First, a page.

Books : reviews

Scott Kim.
Key Curriculum Press. 1996

rating : 4 : passes the time
review : 4 May 2008

I first heard of Scott Kim's work from the writings of Douglas Hofstadter, and he provides an interesting preface to this book. Kim combines calligraphy, geometry, and graphic design to produce writing that works on many levels. The example here most showing the same or related word when looked at upside down or in a mirror, or that manage strange repetitions, or other peculiar effects. (The cover illustrates this: the title "Inversions", when inverted, reads as the author's name.)

This is an interesting exercise in perception and psychology: how much a letter can be changed yet still be recognisable as that letter, particularly in the context of a whole word. Kim explains that we tend to perceive whole words rather than their individual letters: there is one peculiar example given here where the word itself is clear, but it is almost impossible to discern any of the letters individually. (I am reminded of a school teacher who once wondered why I couldn't spell (in the days well before spell checkers) given that I read so much. I was perplexed: I read words, not their letters, and wondered if I was in some way strange. I now suspect that she was the strange one.)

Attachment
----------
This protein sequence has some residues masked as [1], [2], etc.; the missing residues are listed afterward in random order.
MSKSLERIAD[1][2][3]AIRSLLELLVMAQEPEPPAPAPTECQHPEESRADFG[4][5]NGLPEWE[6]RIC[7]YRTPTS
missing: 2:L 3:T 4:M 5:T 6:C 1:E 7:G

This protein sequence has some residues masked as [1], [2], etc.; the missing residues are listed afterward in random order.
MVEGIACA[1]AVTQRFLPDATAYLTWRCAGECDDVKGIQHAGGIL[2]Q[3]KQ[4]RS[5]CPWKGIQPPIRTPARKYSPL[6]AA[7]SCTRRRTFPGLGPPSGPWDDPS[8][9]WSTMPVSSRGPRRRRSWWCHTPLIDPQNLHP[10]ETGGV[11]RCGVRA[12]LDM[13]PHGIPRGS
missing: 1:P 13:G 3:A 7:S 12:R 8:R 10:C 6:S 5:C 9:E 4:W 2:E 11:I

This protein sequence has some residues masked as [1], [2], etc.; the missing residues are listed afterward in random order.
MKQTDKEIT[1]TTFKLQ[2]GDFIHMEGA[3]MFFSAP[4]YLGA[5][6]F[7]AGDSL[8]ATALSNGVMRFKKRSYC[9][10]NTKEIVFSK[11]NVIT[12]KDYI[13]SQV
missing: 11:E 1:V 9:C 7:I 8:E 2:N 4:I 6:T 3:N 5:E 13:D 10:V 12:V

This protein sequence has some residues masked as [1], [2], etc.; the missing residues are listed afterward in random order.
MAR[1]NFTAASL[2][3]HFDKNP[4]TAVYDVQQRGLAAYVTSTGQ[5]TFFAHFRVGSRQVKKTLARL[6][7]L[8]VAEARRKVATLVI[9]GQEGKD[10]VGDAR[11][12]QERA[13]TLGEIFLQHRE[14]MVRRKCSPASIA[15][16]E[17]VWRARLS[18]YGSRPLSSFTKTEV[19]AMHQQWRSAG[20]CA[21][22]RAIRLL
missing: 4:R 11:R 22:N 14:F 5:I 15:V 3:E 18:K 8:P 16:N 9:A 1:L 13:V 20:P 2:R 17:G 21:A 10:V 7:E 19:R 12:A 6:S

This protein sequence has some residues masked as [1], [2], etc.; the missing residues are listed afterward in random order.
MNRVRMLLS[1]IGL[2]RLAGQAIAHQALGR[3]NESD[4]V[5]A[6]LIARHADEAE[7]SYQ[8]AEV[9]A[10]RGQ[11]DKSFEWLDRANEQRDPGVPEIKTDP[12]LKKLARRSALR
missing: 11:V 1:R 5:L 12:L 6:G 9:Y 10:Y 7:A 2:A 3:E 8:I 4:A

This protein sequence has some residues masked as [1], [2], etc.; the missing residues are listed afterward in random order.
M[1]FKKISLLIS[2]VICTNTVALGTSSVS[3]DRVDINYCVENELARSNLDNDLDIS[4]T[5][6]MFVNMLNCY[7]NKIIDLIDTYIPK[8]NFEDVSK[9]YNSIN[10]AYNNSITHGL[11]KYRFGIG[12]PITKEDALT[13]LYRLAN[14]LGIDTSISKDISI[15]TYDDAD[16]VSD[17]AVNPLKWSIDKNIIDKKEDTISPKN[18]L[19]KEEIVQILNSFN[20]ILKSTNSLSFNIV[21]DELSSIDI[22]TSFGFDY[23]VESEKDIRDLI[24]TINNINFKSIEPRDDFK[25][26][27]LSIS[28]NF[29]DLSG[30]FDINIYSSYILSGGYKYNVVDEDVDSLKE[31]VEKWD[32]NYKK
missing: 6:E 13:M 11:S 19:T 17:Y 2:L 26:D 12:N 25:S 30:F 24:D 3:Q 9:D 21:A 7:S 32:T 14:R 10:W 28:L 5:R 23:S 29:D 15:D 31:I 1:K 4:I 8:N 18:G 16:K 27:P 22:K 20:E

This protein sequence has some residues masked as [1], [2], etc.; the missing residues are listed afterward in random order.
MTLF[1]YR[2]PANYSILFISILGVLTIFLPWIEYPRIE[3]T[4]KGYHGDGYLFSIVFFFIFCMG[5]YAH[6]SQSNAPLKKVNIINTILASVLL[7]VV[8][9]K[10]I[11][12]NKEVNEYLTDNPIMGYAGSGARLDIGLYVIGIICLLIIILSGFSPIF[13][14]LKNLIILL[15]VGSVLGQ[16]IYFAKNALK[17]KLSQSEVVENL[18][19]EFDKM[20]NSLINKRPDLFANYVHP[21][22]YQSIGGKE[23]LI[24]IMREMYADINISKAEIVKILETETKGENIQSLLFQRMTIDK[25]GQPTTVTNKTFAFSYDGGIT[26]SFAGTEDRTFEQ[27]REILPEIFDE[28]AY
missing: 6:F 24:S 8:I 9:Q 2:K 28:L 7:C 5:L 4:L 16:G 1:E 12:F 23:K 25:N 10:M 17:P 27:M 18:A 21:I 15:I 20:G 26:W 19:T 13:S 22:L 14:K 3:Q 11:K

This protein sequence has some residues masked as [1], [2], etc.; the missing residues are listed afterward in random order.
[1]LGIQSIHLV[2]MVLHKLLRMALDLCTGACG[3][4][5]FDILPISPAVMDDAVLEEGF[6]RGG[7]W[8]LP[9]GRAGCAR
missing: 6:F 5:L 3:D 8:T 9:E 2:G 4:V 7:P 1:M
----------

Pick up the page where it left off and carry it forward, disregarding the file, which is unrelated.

Despite the interesting examples, and a little bit of text at the end explaining the various techniques, this feels a bit thin. Fun to flip through, maybe, but no stunning insights. At least, not for me: maybe I'm not artistic enough.